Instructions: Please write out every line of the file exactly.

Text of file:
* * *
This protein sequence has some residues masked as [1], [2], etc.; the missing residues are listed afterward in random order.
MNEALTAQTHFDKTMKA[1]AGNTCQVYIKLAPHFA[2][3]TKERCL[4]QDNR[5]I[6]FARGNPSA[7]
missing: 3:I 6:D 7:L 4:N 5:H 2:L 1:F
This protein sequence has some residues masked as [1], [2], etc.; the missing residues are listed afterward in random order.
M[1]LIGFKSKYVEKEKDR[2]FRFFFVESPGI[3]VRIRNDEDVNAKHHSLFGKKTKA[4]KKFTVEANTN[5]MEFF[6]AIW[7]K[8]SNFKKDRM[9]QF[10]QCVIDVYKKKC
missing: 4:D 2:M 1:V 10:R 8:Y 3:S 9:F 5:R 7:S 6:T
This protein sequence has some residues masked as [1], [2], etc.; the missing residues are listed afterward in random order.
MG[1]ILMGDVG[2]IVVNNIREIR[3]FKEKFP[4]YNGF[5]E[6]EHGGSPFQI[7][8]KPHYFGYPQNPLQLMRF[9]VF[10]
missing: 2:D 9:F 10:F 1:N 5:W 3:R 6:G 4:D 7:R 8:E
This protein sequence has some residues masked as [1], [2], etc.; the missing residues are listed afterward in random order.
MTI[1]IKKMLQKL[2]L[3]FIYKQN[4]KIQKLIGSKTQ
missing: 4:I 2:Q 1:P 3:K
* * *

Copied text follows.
This protein sequence has some residues masked as [1], [2], etc.; the missing residues are listed afterward in random order.
MNEALTAQTHFDKTMKA[1]AGNTCQVYIKLAPHFA[2][3]TKERCL[4]QDNR[5]I[6]FARGNPSA[7]
missing: 3:I 6:D 7:L 4:N 5:H 2:L 1:F
This protein sequence has some residues masked as [1], [2], etc.; the missing residues are listed afterward in random order.
M[1]LIGFKSKYVEKEKDR[2]FRFFFVESPGI[3]VRIRNDEDVNAKHHSLFGKKTKA[4]KKFTVEANTN[5]MEFF[6]AIW[7]K[8]SNFKKDRM[9]QF[10]QCVIDVYKKKC
missing: 4:D 2:M 1:V 10:R 8:Y 3:S 9:F 5:R 7:S 6:T
This protein sequence has some residues masked as [1], [2], etc.; the missing residues are listed afterward in random order.
MG[1]ILMGDVG[2]IVVNNIREIR[3]FKEKFP[4]YNGF[5]E[6]EHGGSPFQI[7][8]KPHYFGYPQNPLQLMRF[9]VF[10]
missing: 2:D 9:F 10:F 1:N 5:W 3:R 6:G 4:D 7:R 8:E
This protein sequence has some residues masked as [1], [2], etc.; the missing residues are listed afterward in random order.
MTI[1]IKKMLQKL[2]L[3]FIYKQN[4]KIQKLIGSKTQ
missing: 4:I 2:Q 1:P 3:K